Phenotype refers to the outward appearance of the structure. Phenotype may be the result of either genes or effects of the environment.
Genotype refers to the actual genes acting on that structure.
The most simple way in which genes operate is on a dominant-recessive basis. Usually the dominant gene codes for the normal condition while the recessive gene is regarded as a variant which codes for the abnormal condition. The genes are found in the cell nucleus on structures called chromosomes which occur in matching pairs. Pairs of genes have a very well defined location on each of a specific pair of chromosomes. This position on the chromosome is known as a locus. In the classic situation the locus can have either a dominant or a recessive gene. Where two of the same type of gene i.e. dominant or recessive are found on matching chromosomes the animal is said to be homozygous for that gene. Where the two different variants i.e. a dominant and a recessive gene, are found at the locus on each of the chromosome pair then the animal is said to be a heterozygote. Heterozygotes are sometimes called “carriers” i.e. they carry the faulty gene on one chromosome but because there is a dominant gene on the other chromosome the normal phenotype is expressed. The abnormal phenotype is only seen when the animal is homozygous recessive for the condition. (i.e. has two recessive genes on each of the pair of chromosomes). Occasionally the defect is suspected to be due to the effect of the dominant gene rather than the recessive gene in this case only breeding homozygous recessives together will prevent the abnormal phenotype from occurring.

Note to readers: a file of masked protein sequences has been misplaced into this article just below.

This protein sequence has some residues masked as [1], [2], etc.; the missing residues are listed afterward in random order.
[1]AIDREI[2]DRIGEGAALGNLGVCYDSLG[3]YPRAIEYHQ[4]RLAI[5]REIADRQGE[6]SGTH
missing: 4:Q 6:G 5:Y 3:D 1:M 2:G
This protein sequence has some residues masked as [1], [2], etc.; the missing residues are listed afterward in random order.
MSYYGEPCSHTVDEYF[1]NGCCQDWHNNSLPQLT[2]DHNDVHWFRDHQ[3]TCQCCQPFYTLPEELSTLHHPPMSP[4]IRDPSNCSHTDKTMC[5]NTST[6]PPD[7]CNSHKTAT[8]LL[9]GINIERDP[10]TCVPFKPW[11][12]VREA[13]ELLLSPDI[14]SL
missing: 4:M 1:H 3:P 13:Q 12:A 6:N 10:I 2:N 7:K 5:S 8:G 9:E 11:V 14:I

There has been an explosion in our understanding of the molecular basis for many genetic diseases in man in the last 10-20 years. This explosion is now starting to occur in the canine world especially in our knowledge of genetic retinal diseases in dogs. Many retinal degenerations which only become apparent in middle age in susceptible breeds can now be identified by DNA testing at the puppy stage. In many of the diseases carriers can also be identified as well so this should make things easier in future. Unfortunately many ocular abnormalities still do not have an identifiable genetic cause. Therefore eye certification (i.e. examination by a qualified veterinary ophthalmologist) is still the only way we have at present to potentially identify breeding stock with a given abnormality and make decisions about whether they be bred or not, assuming the problem might be caused by a genetic defect. The effect of the abnormality on vision is probably the most important factor which is taken into consideration when a recommendation is made as to whether the animal should be prevented from breeding.
In the rest of this section are some of the more common abnormalities of the eyes, with some general remarks about their cause and possible heritability. These abnormalities are covered in more detail in Information on Eye Diseases.